Advanced Search
MyIDEAS: Login to save this paper or follow this series

Misunderestimating corruption

Contents:

Author Info

  • Kraay, Aart
  • Kraay, Aart
  • Murrell, Peter

Abstract

Estimates of the extent of corruption rely largely on self-reports of individuals, business managers, and government officials. Yet it is well known that survey respondents are reticent to tell the truth about activities to which social and legal stigma are attached, implying a downward bias in survey-based estimates of corruption. This paper develops a method to estimate the prevalence of reticent behavior, in order to isolate rates of corruption that fully reflect respondent reticence in answering sensitive questions. The method is based on a statistical model of how respondents behave when answering a combination of conventional and random-response survey questions. The responses to these different types of questions reflect three probabilities -- that the respondent has done the sensitive act in question, that the respondent exhibits reticence in answering sensitive questions, and that a reticent respondent is not candid in answering any specific sensitive question. These probabilities can be estimated using a method-of-moments estimator. Evidence from the 2010 World Bank Enterprise survey in Peru suggests reticence-adjusted estimates of corruption that are roughly twice as large as indicated by responses to standard questions. Reticence-adjusted estimates of corruption are also substantially higher in a set of ten Asian countries covered in the Gallup World Poll.

Download Info

If you experience problems downloading a file, check if you have the proper application to view it first. In case of further problems read the IDEAS help page. Note that these files are not on the IDEAS site. Please be patient as the files may be large.
File URL: http://www-wds.worldbank.org/servlet/WDSContentServer/WDSP/IB/2013/06/17/000158349_20130617134939/Rendered/PDF/WPS6488.pdf
Download Restriction: no

Bibliographic Info

Paper provided by The World Bank in its series Policy Research Working Paper Series with number 6488.

as in new window
Length:
Date of creation: 01 Jun 2013
Date of revision:
Handle: RePEc:wbk:wbrwps:6488

Contact details of provider:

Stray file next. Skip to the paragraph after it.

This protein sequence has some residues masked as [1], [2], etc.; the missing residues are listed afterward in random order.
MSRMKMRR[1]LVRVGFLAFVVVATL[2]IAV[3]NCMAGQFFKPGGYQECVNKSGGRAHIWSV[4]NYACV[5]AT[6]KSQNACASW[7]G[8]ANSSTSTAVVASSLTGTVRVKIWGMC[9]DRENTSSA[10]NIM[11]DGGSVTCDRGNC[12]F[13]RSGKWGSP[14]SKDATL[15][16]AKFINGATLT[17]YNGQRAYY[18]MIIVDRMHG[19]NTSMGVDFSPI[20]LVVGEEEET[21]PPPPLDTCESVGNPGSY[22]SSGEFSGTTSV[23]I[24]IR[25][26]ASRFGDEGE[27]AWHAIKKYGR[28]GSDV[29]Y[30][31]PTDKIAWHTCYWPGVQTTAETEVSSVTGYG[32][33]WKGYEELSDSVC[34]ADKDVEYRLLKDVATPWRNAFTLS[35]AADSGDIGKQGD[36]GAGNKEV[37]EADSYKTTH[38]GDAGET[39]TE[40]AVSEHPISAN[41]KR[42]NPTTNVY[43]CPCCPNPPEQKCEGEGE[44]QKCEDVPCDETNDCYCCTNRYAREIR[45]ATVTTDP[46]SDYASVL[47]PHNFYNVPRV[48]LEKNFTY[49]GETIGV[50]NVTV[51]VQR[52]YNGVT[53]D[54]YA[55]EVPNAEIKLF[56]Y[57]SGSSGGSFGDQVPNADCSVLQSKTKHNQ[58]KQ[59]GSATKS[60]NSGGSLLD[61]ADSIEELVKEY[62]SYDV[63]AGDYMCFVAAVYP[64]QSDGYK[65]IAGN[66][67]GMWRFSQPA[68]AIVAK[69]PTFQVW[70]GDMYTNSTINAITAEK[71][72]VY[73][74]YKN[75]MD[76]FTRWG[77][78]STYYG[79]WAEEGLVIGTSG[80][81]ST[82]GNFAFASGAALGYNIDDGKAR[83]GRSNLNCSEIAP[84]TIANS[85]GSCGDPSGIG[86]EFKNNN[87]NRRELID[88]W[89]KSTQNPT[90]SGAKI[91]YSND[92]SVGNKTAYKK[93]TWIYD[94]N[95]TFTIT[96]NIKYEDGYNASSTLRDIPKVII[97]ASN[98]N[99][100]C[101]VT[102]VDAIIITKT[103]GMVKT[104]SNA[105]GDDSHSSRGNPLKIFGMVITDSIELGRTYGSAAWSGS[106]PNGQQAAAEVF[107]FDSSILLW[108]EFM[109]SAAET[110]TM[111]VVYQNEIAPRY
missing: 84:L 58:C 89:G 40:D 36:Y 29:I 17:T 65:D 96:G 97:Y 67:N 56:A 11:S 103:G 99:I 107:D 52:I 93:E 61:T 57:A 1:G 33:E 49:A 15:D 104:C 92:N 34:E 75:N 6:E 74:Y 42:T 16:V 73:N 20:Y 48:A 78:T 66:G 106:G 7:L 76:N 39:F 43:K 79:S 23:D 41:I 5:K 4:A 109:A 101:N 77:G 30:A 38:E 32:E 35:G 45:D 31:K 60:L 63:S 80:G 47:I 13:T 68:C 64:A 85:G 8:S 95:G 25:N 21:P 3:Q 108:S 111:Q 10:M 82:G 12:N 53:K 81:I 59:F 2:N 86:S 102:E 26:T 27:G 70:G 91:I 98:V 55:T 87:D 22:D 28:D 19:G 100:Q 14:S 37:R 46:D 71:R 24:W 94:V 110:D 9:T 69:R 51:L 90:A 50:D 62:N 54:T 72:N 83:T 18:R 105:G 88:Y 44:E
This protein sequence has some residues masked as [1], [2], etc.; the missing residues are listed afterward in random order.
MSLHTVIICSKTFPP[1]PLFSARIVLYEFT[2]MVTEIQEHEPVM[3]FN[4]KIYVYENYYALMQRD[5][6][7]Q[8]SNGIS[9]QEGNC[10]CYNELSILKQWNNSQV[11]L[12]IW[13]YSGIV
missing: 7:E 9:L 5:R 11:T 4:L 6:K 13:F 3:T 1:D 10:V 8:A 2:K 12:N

Postal: 1818 H Street, N.W., Washington, DC 20433
Phone: (202) 477-1234
Email:
Web page: http://www.worldbank.org/
More information through EDIRC

Related research

Keywords: Information Security&Privacy; Statistical&Mathematical Sciences; Psychology; Scientific Research&Science Parks; Science Education;

Other versions of this item:

This paper has been announced in the following NEP Reports:

References

References listed on IDEAS
Please report citation or reference errors to , or , if you are the registered author of the cited work, log in to your RePEc Author Service profile, click on "citations" and make appropriate adjustments.:
as in new window
  1. Olken, Benjamin, 2007. "Corruption Perceptions vs. Corruption Reality," CEPR Discussion Papers 6272, C.E.P.R. Discussion Papers.
  2. Chauvet, Lisa & Collier, Paul & Duponchel, Marguerite, 2010. "What explains aid project success in post-conflict situations ?," Policy Research Working Paper Series 5418, The World Bank.
  3. Kilby, C., 1995. "Supervision and Performance : The Case of World Bank Projects," Discussion Paper 1995-45, Tilburg University, Center for Economic Research.
  4. Guillaumont, Patrick & Laajaj, Rachid, 2006. "When instability increases the effectiveness of aid projects," Policy Research Working Paper Series 4034, The World Bank.
  5. Michael A. Clemens & Steven Radelet & Rikhil Bhavnani, 2004. "Counting chickens when they hatch: The short-term effect of aid on growth," International Finance 0407010, EconWPA.